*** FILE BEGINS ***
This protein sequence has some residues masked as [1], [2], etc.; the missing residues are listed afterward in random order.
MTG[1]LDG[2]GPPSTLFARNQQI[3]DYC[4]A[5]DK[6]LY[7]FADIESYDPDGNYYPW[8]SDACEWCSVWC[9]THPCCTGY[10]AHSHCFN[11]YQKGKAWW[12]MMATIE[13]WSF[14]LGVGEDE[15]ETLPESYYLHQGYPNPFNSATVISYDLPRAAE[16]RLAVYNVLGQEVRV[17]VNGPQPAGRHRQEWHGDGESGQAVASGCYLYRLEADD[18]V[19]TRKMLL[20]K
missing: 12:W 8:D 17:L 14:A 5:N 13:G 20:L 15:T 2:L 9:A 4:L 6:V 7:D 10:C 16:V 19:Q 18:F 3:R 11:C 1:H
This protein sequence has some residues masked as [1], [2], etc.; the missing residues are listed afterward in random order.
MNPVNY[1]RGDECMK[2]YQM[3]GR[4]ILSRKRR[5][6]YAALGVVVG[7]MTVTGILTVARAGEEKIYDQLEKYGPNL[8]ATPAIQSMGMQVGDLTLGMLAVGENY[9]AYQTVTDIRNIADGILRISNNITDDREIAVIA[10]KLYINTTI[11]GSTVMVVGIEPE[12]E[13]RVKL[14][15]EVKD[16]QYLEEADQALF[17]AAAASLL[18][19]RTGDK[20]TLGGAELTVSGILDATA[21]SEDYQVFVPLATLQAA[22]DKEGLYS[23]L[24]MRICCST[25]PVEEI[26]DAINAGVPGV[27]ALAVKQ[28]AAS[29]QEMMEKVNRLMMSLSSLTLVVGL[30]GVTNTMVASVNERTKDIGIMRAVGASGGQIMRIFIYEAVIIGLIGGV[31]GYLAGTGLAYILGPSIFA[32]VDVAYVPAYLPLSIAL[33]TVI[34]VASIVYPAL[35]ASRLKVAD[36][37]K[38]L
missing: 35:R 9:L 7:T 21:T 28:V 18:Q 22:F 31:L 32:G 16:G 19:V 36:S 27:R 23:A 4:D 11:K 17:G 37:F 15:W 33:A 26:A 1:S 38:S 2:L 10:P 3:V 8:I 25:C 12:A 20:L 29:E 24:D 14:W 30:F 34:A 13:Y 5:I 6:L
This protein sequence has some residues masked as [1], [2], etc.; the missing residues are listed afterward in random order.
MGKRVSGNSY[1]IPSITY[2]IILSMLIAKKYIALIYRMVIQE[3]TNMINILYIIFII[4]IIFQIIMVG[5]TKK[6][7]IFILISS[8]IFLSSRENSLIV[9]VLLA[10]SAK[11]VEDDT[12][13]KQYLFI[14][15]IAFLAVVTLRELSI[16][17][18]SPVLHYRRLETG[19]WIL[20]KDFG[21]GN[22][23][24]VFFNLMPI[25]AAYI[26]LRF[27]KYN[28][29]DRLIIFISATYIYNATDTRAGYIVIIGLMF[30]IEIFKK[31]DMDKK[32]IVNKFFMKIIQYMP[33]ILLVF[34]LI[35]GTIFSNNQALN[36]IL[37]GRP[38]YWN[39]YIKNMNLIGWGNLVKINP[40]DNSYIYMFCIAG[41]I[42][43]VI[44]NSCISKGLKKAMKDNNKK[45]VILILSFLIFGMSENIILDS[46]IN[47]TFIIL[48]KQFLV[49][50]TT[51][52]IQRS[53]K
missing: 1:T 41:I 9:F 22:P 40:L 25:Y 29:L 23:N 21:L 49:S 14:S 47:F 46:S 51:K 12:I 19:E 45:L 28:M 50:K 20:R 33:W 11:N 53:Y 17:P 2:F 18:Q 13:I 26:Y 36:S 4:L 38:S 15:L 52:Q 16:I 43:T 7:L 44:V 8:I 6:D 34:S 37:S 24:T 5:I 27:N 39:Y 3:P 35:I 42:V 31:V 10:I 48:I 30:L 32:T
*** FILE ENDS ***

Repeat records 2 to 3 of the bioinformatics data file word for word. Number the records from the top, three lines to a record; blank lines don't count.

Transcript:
This protein sequence has some residues masked as [1], [2], etc.; the missing residues are listed afterward in random order.
MNPVNY[1]RGDECMK[2]YQM[3]GR[4]ILSRKRR[5][6]YAALGVVVG[7]MTVTGILTVARAGEEKIYDQLEKYGPNL[8]ATPAIQSMGMQVGDLTLGMLAVGENY[9]AYQTVTDIRNIADGILRISNNITDDREIAVIA[10]KLYINTTI[11]GSTVMVVGIEPE[12]E[13]RVKL[14][15]EVKD[16]QYLEEADQALF[17]AAAASLL[18][19]RTGDK[20]TLGGAELTVSGILDATA[21]SEDYQVFVPLATLQAA[22]DKEGLYS[23]L[24]MRICCST[25]PVEEI[26]DAINAGVPGV[27]ALAVKQ[28]AAS[29]QEMMEKVNRLMMSLSSLTLVVGL[30]GVTNTMVASVNERTKDIGIMRAVGASGGQIMRIFIYEAVIIGLIGGV[31]GYLAGTGLAYILGPSIFA[32]VDVAYVPAYLPLSIAL[33]TVI[34]VASIVYPAL[35]ASRLKVAD[36][37]K[38]L
missing: 35:R 9:L 7:T 21:T 28:V 18:Q 22:F 31:L 32:G 16:G 19:V 36:S 27:R 23:A 4:D 11:K 17:G 37:F 15:W 33:A 26:A 1:S 38:S 2:L 10:P 3:V 8:I 25:C 12:A 20:L 29:E 24:D 14:W 30:F 34:A 13:Y 5:I 6:L
This protein sequence has some residues masked as [1], [2], etc.; the missing residues are listed afterward in random order.
MGKRVSGNSY[1]IPSITY[2]IILSMLIAKKYIALIYRMVIQE[3]TNMINILYIIFII[4]IIFQIIMVG[5]TKK[6][7]IFILISS[8]IFLSSRENSLIV[9]VLLA[10]SAK[11]VEDDT[12][13]KQYLFI[14][15]IAFLAVVTLRELSI[16][17][18]SPVLHYRRLETG[19]WIL[20]KDFG[21]GN[22][23][24]VFFNLMPI[25]AAYI[26]LRF[27]KYN[28][29]DRLIIFISATYIYNATDTRAGYIVIIGLMF[30]IEIFKK[31]DMDKK[32]IVNKFFMKIIQYMP[33]ILLVF[34]LI[35]GTIFSNNQALN[36]IL[37]GRP[38]YWN[39]YIKNMNLIGWGNLVKINP[40]DNSYIYMFCIAG[41]I[42][43]VI[44]NSCISKGLKKAMKDNNKK[45]VILILSFLIFGMSENIILDS[46]IN[47]TFIIL[48]KQFLV[49][50]TT[51][52]IQRS[53]K
missing: 1:T 41:I 9:F 22:P 40:L 25:Y 29:L 23:N 21:L 49:S 14:S 47:F 46:S 51:K 12:I 19:E 45:L 28:M 50:K 20:R 33:W 11:N 53:Y 17:P 2:F 18:Q 13:I 26:Y 36:S 4:L 38:S 15:L 52:Q 16:I 43:T 7:L 44:V 8:I 6:D 34:S 37:S 24:T 5:I 27:N 39:Y 3:P 35:I 42:V 31:V 10:I 48:I 30:L 32:T